Coronavirus (COVID-19): It is possible for a pregnant woman who is positive for COVID-19 to pass on the virus to her child, the ICMR has said, laying down norms both for the care of the mother and the child in such instances. The guidelines also call for the use of personal protective equipment for hospital staff, especially at the time of delivery.
The Guidance for Management of Pregnant Women in COVID-19 Pandemic, released by ICMR on Monday, says, “With regard to vertical transmission (transmission from mother to baby antenatally [before birth] or intrapartum [during labour]), emerging evidence now suggests that vertical transmission is probable, although the proportion of pregnancies affected and the significance to the neonate (new born) has yet to be determined.”
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While the science on whether a pregnant woman with COVID-19 can pass on the virus to her child, is still emerging, with only small studies done on a limited number of cases so far, there is evidence in COVID literature both of such transmission having taken place and of instances when an infected mother has given birth to a perfectly healthy child.
Dr Vinod Paul, Member (Health), NITI Aayog, who is also chairman of the empowered group of medical emergency management plan for COVID-19, said, “Pregnancy is a very special period in life where an infection which potentially could be severe could have significant adverse effects. Therefore, we must make all efforts to look after the mother and child optimally.
This is a new virus, whose ways we are still understanding but there are indications that vertical transmission is possible. But we are still learning. However, it is important that during pregnancy and during labour, health workers and the baby who come in contact with the mother’s body fluids take special precautions. Isolation of the baby too is important.”
On March 26, Chinese researchers reported in the Journal of the American Medical Association of a case involving a woman with COVID-19 who delivered a baby girl on February 22 at Renmin Hospital, Wuhan. The baby was found positive both for the virus and antibodies against it soon after birth. It was the presence of the latter that led researchers to believe that the infection happened at the foetal stage. However, before this case, a study done on nine pregnant women found no evidence of mother-child transmission.
“The elevated IgM antibody level suggests that the neonate was infected in utero. IgM antibodies are not transferred to the foetus via the placenta. The infant potentially could have been exposed for 23 days from the time of the mother’s diagnosis of COVID-19 to delivery. The laboratory results displaying inflammation and liver injury indirectly support the possibility of vertical transmission,” the researchers reported.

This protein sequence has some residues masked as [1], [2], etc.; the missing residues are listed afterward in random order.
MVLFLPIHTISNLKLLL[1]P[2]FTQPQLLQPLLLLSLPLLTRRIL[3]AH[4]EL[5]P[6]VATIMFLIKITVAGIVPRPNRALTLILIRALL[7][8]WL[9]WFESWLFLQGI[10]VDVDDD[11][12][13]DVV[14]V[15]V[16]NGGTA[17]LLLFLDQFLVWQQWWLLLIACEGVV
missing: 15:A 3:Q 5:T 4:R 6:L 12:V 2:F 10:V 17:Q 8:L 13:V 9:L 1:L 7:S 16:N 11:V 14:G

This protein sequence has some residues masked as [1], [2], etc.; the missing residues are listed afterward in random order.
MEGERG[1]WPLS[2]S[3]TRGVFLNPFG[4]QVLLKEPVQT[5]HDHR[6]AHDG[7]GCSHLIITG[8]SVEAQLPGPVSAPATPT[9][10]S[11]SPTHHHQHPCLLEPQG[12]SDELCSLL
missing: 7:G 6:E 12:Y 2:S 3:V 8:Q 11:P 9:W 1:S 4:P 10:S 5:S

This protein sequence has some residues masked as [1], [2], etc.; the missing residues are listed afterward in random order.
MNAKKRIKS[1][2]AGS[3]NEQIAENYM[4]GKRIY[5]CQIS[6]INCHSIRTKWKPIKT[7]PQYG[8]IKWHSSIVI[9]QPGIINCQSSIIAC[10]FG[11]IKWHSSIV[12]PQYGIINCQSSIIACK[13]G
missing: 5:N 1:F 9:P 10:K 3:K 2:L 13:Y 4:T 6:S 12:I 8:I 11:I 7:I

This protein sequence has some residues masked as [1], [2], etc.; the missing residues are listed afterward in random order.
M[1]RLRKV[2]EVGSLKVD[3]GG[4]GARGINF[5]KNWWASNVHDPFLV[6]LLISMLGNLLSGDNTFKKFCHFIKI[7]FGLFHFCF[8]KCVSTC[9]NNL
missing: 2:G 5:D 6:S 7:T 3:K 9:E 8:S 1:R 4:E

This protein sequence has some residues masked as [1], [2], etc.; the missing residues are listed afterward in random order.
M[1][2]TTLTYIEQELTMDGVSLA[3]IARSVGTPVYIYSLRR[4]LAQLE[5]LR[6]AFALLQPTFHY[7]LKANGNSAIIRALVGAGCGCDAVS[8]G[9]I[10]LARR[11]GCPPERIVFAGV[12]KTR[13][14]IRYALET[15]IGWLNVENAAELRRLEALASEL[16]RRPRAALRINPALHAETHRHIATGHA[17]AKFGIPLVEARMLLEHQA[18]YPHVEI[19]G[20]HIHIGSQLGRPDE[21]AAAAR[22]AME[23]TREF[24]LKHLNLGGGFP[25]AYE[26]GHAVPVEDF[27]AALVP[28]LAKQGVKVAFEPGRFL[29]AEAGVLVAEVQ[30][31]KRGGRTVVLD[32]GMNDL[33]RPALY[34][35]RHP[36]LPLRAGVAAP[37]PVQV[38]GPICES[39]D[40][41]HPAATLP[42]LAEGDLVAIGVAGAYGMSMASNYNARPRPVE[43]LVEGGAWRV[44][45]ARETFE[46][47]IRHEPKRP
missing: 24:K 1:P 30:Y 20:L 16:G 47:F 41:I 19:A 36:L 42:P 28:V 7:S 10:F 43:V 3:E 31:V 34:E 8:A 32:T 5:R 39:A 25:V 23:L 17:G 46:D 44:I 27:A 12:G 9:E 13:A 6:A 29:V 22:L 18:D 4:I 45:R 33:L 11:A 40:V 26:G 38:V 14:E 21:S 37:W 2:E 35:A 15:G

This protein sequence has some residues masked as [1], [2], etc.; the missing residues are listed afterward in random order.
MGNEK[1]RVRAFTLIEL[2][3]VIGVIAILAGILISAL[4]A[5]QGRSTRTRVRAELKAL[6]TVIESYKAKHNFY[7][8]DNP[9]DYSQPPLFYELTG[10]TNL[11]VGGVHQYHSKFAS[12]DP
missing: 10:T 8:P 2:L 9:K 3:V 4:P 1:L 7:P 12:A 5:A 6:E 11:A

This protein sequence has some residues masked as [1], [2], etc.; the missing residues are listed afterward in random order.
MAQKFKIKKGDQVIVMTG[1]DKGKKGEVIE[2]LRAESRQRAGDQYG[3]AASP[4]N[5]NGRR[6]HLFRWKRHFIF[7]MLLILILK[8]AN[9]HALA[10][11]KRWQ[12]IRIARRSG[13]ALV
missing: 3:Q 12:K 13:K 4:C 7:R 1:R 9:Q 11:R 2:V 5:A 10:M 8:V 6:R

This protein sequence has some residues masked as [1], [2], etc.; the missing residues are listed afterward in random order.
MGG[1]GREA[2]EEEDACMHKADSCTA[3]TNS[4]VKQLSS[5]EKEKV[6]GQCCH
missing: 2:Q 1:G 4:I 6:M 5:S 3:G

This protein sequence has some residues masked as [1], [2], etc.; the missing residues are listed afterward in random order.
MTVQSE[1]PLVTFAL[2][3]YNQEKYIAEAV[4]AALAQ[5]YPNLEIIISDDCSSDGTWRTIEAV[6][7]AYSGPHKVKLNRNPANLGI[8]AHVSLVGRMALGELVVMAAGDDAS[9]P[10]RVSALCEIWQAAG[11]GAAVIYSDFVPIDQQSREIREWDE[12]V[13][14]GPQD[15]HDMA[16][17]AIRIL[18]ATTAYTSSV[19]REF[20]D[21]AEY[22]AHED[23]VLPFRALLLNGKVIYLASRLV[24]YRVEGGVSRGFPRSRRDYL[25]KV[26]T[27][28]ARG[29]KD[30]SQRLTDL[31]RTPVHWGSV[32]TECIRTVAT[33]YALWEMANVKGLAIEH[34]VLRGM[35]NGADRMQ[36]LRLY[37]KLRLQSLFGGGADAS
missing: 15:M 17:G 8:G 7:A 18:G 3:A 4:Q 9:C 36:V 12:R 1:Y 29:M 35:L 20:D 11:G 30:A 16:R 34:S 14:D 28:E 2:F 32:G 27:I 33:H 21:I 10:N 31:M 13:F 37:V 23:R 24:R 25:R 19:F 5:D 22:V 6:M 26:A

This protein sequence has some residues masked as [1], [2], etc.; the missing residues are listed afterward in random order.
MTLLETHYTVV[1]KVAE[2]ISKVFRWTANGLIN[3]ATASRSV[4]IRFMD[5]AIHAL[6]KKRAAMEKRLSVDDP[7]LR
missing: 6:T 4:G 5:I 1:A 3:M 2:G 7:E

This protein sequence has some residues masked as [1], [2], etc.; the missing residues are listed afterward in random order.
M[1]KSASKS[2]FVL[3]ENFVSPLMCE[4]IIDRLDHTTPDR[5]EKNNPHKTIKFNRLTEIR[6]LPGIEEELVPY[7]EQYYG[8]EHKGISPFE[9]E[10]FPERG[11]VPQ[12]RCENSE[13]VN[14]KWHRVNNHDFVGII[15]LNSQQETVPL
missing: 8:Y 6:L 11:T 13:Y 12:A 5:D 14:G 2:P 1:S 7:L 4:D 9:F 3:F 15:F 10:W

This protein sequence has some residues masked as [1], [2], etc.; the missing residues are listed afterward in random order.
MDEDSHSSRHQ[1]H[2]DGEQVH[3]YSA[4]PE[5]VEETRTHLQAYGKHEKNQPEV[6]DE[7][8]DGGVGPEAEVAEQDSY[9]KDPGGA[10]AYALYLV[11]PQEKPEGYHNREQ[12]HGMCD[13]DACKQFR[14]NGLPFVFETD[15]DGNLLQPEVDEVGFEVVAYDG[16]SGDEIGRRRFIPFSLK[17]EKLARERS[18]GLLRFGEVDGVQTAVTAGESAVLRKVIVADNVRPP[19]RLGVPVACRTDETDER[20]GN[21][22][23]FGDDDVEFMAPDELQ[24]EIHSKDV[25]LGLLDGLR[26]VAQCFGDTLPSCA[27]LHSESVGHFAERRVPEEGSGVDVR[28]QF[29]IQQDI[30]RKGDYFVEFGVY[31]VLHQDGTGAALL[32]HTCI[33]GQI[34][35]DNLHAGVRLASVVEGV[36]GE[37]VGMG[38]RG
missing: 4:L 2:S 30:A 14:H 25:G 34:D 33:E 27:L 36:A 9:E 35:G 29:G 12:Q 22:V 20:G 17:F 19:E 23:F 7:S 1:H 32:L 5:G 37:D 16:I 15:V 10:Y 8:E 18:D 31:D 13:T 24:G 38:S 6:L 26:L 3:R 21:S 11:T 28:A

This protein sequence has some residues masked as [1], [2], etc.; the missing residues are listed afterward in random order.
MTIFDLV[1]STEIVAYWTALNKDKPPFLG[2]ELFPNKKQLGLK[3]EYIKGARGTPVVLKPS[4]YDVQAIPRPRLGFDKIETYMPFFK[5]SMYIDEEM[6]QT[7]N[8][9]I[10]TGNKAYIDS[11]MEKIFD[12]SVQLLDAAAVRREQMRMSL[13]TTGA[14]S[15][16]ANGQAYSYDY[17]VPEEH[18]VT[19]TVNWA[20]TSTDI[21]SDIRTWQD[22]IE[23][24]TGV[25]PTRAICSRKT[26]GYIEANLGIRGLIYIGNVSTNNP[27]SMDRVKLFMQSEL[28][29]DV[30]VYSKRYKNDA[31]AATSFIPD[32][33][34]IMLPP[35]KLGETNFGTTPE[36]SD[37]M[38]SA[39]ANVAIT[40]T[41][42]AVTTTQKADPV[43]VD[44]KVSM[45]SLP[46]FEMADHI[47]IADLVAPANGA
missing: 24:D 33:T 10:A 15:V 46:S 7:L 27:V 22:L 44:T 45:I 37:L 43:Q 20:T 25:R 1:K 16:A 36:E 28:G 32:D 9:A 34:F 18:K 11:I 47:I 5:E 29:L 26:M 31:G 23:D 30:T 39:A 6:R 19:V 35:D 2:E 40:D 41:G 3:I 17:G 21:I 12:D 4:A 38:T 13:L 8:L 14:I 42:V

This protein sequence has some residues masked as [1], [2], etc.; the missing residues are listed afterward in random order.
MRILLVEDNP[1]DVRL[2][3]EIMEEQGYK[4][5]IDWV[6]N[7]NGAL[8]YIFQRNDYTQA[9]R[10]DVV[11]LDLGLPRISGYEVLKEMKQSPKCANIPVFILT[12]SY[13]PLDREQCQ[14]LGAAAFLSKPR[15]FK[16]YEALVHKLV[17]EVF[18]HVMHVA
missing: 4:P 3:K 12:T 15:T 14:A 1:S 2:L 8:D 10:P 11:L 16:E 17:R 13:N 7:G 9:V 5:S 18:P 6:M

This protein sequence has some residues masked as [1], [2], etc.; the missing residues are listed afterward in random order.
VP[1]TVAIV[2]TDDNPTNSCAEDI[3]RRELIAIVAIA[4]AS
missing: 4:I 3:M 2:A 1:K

In London last month, a baby born to a COVID-positive mother had tested positive immediately after birth. Doctors at the North Middlesex hospital in Enfield had said it was not possible to make an assessment on whether the infection happened in the womb.
However, the NHS now says, “As this is a very new virus, we are just beginning to learn about it. There is no evidence to suggest an increased risk of miscarriage. With regard to vertical transmission (transmission from mother to baby), the evidence now suggest that transmission is probable, although there has only been a single case reported. The significance to the neonate is not yet known and we will continue to assess and monitor the situation for women and babies.”
The US Centers for Disease Control and Prevention says, “Mother-to-child transmission of coronavirus during pregnancy is unlikely, but after birth, a newborn is susceptible to person-to-person spread. A very small number of babies have tested positive for the virus shortly after birth. However, it is unknown if these babies got the virus before or after birth. The virus has not been detected in amniotic fluid, breastmilk, or other maternal samples.”
There are scientific guidance documents that prescribe separation of the mother and child in such cases immediately after birth.
The ICMR document too says, “It is unknown whether new-borns with COVID-19 are at increased risk for severe complications. Transmission after birth via contact with infectious respiratory secretions is a concern. Facilities should consider temporarily separating (e.g. separate rooms) the mother who has confirmed COVID-19 or is a PUI (person under investigation) from her baby until the mother’s transmission-based precautions are discontinued.”
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